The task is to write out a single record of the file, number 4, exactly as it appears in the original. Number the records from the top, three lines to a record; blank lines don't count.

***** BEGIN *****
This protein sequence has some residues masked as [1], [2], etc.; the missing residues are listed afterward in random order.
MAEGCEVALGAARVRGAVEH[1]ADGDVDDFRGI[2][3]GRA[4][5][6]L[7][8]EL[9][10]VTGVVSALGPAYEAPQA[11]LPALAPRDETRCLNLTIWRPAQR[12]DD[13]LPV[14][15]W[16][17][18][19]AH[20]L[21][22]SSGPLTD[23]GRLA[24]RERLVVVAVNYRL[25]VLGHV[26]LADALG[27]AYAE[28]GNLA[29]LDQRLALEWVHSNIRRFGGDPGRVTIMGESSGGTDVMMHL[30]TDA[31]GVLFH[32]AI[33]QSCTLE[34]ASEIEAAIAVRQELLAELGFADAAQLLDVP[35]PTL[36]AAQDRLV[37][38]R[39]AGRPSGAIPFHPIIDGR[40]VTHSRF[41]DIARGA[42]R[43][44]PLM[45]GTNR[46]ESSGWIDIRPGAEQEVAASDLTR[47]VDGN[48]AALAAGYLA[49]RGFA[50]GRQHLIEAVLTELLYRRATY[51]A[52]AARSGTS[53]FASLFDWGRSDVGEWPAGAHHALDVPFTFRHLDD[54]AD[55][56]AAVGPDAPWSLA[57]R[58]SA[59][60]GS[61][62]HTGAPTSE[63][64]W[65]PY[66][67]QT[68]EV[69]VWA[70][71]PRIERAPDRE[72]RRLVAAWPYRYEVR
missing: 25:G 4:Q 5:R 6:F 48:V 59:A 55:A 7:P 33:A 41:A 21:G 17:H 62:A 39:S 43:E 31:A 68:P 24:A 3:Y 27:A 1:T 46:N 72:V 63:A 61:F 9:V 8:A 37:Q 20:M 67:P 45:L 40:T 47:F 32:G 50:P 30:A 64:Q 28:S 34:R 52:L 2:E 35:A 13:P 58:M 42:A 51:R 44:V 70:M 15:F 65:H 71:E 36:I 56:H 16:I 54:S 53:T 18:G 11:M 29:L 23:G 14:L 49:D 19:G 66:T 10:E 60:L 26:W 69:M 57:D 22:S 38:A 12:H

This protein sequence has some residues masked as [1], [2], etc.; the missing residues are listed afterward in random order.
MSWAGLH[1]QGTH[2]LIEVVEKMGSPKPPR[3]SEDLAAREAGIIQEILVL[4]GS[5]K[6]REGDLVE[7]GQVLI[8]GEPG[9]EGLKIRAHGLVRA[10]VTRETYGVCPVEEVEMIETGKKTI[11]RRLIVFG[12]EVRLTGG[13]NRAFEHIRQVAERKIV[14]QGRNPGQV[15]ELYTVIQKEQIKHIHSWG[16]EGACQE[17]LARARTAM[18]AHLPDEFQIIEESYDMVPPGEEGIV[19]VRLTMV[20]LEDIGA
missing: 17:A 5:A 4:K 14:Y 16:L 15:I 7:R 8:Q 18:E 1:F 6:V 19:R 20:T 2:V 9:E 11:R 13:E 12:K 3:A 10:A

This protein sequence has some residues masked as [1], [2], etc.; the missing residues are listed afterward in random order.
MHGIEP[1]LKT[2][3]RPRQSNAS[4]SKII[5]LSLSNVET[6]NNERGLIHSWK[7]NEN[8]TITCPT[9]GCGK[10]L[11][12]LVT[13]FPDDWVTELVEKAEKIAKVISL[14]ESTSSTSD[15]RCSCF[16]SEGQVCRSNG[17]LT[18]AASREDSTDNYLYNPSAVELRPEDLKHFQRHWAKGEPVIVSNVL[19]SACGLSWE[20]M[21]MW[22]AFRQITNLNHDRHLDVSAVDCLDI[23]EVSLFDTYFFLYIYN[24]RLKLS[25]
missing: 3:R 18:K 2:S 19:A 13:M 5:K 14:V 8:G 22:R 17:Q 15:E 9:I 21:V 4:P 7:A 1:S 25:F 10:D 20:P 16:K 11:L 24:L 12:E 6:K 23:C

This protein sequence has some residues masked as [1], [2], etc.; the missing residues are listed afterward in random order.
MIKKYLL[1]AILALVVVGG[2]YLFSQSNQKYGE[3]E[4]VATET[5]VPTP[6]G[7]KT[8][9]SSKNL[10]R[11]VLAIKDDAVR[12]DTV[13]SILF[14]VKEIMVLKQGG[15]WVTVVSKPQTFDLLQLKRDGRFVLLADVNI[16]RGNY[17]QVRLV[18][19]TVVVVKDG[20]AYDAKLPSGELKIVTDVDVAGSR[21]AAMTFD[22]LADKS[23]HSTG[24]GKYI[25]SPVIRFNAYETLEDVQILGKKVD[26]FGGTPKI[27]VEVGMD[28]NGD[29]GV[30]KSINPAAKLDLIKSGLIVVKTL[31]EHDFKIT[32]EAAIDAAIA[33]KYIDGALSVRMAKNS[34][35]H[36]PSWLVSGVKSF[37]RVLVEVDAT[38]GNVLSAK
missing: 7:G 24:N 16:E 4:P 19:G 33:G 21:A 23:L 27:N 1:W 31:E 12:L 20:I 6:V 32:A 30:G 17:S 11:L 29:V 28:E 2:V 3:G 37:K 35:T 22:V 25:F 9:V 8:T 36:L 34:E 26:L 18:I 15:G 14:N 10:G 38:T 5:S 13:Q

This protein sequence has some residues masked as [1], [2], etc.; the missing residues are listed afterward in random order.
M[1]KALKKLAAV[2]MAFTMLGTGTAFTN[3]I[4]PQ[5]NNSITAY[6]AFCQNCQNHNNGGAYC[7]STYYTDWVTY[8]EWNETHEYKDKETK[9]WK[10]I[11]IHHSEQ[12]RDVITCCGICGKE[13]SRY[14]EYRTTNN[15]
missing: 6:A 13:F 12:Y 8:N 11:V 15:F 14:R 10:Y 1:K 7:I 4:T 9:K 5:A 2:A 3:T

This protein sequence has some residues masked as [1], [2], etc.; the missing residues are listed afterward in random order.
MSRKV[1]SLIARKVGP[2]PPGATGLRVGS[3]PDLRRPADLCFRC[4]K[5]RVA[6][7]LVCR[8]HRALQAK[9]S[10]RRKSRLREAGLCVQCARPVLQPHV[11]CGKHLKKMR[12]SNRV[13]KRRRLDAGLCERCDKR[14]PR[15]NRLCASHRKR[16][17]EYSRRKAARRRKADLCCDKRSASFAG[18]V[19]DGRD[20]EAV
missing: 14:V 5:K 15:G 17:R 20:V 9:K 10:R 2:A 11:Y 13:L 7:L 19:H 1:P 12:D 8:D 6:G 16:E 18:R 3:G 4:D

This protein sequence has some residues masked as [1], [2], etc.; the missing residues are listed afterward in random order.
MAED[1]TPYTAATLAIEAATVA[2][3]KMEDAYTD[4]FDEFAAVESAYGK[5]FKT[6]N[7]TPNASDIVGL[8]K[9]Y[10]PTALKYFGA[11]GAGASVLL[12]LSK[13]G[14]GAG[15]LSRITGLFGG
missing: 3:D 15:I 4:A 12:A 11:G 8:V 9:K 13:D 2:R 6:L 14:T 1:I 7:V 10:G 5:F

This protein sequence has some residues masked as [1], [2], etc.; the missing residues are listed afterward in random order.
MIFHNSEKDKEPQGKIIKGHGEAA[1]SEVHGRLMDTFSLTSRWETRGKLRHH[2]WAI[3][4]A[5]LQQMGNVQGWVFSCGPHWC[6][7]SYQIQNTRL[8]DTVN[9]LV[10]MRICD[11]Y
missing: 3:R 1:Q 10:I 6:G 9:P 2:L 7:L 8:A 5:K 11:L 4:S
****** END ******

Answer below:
This protein sequence has some residues masked as [1], [2], etc.; the missing residues are listed afterward in random order.
MIKKYLL[1]AILALVVVGG[2]YLFSQSNQKYGE[3]E[4]VATET[5]VPTP[6]G[7]KT[8][9]SSKNL[10]R[11]VLAIKDDAVR[12]DTV[13]SILF[14]VKEIMVLKQGG[15]WVTVVSKPQTFDLLQLKRDGRFVLLADVNI[16]RGNY[17]QVRLV[18][19]TVVVVKDG[20]AYDAKLPSGELKIVTDVDVAGSR[21]AAMTFD[22]LADKS[23]HSTG[24]GKYI[25]SPVIRFNAYETLEDVQILGKKVD[26]FGGTPKI[27]VEVGMD[28]NGD[29]GV[30]KSINPAAKLDLIKSGLIVVKTL[31]EHDFKIT[32]EAAIDAAIA[33]KYIDGALSVRMAKNS[34][35]H[36]PSWLVSGVKSF[37]RVLVEVDAT[38]GNVLSAK
missing: 7:G 24:N 16:E 4:P 19:G 33:G 21:A 23:L 27:N 1:W 31:E 12:L 20:I 6:V 32:A 30:G 17:S 11:L 29:V 28:E 2:V 3:G 37:K 35:T 22:V 25:F 9:V 8:T 36:L 34:E 26:L 18:I 15:G 14:N 10:G 38:T 5:S 13:Q